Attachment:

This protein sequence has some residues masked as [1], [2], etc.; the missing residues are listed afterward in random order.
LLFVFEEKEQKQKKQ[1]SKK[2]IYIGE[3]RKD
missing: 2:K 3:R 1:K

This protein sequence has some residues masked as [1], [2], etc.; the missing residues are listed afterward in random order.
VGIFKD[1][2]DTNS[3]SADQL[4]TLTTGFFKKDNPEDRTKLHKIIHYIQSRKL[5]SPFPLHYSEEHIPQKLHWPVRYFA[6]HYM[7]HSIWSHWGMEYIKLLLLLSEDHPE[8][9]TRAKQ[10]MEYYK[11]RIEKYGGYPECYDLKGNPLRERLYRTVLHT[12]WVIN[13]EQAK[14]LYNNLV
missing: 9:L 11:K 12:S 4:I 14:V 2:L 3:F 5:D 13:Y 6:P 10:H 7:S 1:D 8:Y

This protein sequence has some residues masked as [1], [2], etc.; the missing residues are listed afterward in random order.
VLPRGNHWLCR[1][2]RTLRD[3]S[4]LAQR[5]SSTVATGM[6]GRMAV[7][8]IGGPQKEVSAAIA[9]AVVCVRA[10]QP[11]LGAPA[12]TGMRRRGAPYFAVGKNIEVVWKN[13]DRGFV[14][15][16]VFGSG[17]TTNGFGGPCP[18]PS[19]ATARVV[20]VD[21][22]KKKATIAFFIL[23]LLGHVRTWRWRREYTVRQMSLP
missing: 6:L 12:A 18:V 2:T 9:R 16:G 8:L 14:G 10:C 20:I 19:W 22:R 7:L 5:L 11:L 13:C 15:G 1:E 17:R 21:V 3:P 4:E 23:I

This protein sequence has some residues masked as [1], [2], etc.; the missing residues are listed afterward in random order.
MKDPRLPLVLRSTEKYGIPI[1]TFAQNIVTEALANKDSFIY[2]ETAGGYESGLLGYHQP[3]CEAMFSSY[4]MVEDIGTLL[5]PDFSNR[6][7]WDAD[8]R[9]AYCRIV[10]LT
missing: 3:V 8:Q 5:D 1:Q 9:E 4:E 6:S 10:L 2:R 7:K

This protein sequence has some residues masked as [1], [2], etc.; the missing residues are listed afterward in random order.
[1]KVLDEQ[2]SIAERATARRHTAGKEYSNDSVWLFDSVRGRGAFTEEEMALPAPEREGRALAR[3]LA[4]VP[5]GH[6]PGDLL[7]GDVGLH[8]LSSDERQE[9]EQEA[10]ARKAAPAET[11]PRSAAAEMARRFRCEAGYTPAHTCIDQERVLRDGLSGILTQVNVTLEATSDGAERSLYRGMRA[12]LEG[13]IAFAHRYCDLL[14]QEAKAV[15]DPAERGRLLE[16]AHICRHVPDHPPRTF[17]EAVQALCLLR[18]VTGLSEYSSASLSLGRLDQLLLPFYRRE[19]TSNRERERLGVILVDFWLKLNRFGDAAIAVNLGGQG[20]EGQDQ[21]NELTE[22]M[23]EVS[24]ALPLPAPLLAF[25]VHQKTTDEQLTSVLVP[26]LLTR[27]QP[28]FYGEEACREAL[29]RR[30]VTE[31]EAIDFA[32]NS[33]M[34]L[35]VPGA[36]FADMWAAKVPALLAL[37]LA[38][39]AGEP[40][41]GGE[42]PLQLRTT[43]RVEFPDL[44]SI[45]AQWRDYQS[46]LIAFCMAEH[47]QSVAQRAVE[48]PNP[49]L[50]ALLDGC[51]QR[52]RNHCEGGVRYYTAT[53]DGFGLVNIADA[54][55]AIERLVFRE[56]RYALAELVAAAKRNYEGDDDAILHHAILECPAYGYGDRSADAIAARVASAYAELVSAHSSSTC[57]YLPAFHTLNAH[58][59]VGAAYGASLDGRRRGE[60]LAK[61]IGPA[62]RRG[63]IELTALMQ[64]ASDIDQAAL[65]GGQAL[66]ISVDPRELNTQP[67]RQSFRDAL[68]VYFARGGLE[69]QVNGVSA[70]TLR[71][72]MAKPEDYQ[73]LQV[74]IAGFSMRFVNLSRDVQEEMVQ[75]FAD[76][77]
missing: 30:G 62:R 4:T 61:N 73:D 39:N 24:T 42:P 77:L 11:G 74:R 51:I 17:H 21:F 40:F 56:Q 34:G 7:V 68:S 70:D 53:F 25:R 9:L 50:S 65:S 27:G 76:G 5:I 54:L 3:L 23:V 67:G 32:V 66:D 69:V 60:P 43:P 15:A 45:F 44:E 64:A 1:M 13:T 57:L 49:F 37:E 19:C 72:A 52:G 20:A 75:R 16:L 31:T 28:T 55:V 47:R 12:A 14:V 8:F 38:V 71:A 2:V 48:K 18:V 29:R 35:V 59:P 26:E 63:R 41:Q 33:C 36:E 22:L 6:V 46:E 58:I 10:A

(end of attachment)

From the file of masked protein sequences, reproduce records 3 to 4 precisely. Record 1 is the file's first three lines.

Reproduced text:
This protein sequence has some residues masked as [1], [2], etc.; the missing residues are listed afterward in random order.
VLPRGNHWLCR[1][2]RTLRD[3]S[4]LAQR[5]SSTVATGM[6]GRMAV[7][8]IGGPQKEVSAAIA[9]AVVCVRA[10]QP[11]LGAPA[12]TGMRRRGAPYFAVGKNIEVVWKN[13]DRGFV[14][15][16]VFGSG[17]TTNGFGGPCP[18]PS[19]ATARVV[20]VD[21][22]KKKATIAFFIL[23]LLGHVRTWRWRREYTVRQMSLP
missing: 6:L 12:A 18:V 2:T 9:R 16:G 8:L 14:G 10:C 20:I 19:W 22:R 7:L 5:L 11:L 13:C 15:G 1:E 17:R 21:V 3:P 4:E 23:I

This protein sequence has some residues masked as [1], [2], etc.; the missing residues are listed afterward in random order.
MKDPRLPLVLRSTEKYGIPI[1]TFAQNIVTEALANKDSFIY[2]ETAGGYESGLLGYHQP[3]CEAMFSSY[4]MVEDIGTLL[5]PDFSNR[6][7]WDAD[8]R[9]AYCRIV[10]LT
missing: 3:V 8:Q 5:D 1:Q 9:E 4:E 6:S 10:L 2:R 7:K